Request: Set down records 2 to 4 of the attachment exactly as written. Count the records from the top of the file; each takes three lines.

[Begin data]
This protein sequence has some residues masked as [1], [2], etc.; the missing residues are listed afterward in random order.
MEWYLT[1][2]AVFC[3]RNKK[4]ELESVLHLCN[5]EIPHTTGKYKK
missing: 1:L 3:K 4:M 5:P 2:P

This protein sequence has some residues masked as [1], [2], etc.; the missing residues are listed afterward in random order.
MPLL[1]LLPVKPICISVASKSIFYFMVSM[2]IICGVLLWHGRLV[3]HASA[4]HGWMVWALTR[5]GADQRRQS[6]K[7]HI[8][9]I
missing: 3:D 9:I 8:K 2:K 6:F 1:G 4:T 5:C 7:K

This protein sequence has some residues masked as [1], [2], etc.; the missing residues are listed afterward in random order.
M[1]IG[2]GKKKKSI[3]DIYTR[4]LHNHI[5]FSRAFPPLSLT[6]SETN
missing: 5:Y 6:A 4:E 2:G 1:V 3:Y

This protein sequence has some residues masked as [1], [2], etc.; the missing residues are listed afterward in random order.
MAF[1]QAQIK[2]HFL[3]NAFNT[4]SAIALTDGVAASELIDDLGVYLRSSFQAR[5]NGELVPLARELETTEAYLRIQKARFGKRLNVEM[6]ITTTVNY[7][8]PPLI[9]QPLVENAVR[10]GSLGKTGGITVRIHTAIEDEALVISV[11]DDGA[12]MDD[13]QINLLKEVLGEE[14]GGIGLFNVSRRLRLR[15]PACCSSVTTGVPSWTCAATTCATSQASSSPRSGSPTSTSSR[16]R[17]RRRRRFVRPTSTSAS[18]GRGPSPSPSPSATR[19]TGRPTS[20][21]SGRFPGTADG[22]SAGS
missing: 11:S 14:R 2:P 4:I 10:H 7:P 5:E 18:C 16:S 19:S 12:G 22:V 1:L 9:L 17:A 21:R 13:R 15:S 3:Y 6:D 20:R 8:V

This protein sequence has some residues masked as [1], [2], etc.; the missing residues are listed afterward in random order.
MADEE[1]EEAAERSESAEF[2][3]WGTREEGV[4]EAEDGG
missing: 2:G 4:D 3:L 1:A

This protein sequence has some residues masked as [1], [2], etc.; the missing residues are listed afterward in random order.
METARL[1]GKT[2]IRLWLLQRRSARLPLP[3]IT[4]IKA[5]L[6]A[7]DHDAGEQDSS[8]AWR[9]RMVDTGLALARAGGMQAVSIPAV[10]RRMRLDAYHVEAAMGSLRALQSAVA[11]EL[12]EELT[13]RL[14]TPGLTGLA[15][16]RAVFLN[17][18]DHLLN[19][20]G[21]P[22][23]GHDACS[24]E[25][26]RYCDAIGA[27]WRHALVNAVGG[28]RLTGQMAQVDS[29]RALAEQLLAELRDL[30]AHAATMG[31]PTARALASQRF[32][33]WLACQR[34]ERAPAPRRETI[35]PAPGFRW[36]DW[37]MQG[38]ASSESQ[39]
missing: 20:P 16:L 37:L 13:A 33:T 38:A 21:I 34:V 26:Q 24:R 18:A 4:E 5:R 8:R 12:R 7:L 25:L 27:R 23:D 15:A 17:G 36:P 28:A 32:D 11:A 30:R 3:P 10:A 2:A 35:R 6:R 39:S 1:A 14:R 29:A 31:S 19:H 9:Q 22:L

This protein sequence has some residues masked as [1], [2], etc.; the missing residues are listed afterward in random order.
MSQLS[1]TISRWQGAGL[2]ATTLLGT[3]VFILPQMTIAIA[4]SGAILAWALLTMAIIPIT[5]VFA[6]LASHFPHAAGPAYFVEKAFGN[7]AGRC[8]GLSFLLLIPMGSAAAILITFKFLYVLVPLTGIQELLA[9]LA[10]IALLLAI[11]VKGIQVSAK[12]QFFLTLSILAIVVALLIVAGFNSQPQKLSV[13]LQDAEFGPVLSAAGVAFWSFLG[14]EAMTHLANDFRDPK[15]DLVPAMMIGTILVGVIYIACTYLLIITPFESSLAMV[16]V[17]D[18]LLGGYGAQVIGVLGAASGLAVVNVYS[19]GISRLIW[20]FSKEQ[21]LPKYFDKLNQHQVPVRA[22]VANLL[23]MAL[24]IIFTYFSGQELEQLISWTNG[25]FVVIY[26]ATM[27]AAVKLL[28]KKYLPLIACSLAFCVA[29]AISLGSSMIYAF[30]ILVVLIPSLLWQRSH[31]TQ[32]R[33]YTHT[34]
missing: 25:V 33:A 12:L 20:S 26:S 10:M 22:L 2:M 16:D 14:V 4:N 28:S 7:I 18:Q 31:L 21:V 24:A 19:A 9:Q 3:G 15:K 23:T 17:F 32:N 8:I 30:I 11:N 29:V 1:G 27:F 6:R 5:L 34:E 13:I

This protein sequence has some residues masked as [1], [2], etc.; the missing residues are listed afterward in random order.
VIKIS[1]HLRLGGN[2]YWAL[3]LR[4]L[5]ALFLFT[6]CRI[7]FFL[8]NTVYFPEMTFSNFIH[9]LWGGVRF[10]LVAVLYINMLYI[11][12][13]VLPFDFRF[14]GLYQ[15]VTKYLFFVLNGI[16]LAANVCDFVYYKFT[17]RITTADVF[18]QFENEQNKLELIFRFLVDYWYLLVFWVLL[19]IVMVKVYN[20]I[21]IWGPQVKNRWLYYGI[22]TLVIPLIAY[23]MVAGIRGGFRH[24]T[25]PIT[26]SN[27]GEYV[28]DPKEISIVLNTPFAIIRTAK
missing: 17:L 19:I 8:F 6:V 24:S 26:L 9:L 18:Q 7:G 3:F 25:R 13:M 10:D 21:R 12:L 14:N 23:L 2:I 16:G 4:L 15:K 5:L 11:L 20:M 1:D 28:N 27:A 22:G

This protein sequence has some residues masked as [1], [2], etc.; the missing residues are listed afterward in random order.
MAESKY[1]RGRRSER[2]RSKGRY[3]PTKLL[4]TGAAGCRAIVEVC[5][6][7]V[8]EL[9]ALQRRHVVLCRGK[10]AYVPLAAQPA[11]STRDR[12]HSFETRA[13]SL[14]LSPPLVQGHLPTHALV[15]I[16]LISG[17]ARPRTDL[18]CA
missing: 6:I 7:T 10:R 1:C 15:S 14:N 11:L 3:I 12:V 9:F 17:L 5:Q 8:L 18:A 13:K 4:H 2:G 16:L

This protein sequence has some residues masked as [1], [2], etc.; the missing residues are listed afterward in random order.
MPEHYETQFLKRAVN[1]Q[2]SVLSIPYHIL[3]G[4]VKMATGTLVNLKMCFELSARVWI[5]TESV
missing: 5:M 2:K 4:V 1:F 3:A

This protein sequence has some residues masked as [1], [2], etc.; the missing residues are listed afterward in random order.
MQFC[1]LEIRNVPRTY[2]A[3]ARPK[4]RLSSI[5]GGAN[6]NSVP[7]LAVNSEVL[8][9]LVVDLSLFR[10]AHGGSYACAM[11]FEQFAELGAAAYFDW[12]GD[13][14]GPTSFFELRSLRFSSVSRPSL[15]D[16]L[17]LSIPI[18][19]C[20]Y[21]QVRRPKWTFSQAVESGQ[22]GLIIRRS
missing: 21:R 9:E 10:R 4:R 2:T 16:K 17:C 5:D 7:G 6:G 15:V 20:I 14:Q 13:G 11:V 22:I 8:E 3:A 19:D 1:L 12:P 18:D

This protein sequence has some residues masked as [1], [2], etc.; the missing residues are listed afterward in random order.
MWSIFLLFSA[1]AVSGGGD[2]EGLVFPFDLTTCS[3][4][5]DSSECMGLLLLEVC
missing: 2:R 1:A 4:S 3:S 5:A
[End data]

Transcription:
This protein sequence has some residues masked as [1], [2], etc.; the missing residues are listed afterward in random order.
MPLL[1]LLPVKPICISVASKSIFYFMVSM[2]IICGVLLWHGRLV[3]HASA[4]HGWMVWALTR[5]GADQRRQS[6]K[7]HI[8][9]I
missing: 3:D 9:I 8:K 2:K 6:F 1:G 4:T 5:C 7:K

This protein sequence has some residues masked as [1], [2], etc.; the missing residues are listed afterward in random order.
M[1]IG[2]GKKKKSI[3]DIYTR[4]LHNHI[5]FSRAFPPLSLT[6]SETN
missing: 5:Y 6:A 4:E 2:G 1:V 3:Y

This protein sequence has some residues masked as [1], [2], etc.; the missing residues are listed afterward in random order.
MAF[1]QAQIK[2]HFL[3]NAFNT[4]SAIALTDGVAASELIDDLGVYLRSSFQAR[5]NGELVPLARELETTEAYLRIQKARFGKRLNVEM[6]ITTTVNY[7][8]PPLI[9]QPLVENAVR[10]GSLGKTGGITVRIHTAIEDEALVISV[11]DDGA[12]MDD[13]QINLLKEVLGEE[14]GGIGLFNVSRRLRLR[15]PACCSSVTTGVPSWTCAATTCATSQASSSPRSGSPTSTSSR[16]R[17]RRRRRFVRPTSTSAS[18]GRGPSPSPSPSATR[19]TGRPTS[20][21]SGRFPGTADG[22]SAGS
missing: 11:S 14:R 2:P 4:I 10:H 7:P 5:E 18:C 16:S 19:S 12:G 22:V 1:L 9:L 17:A 21:R 13:R 15:S 3:Y 6:D 20:R 8:V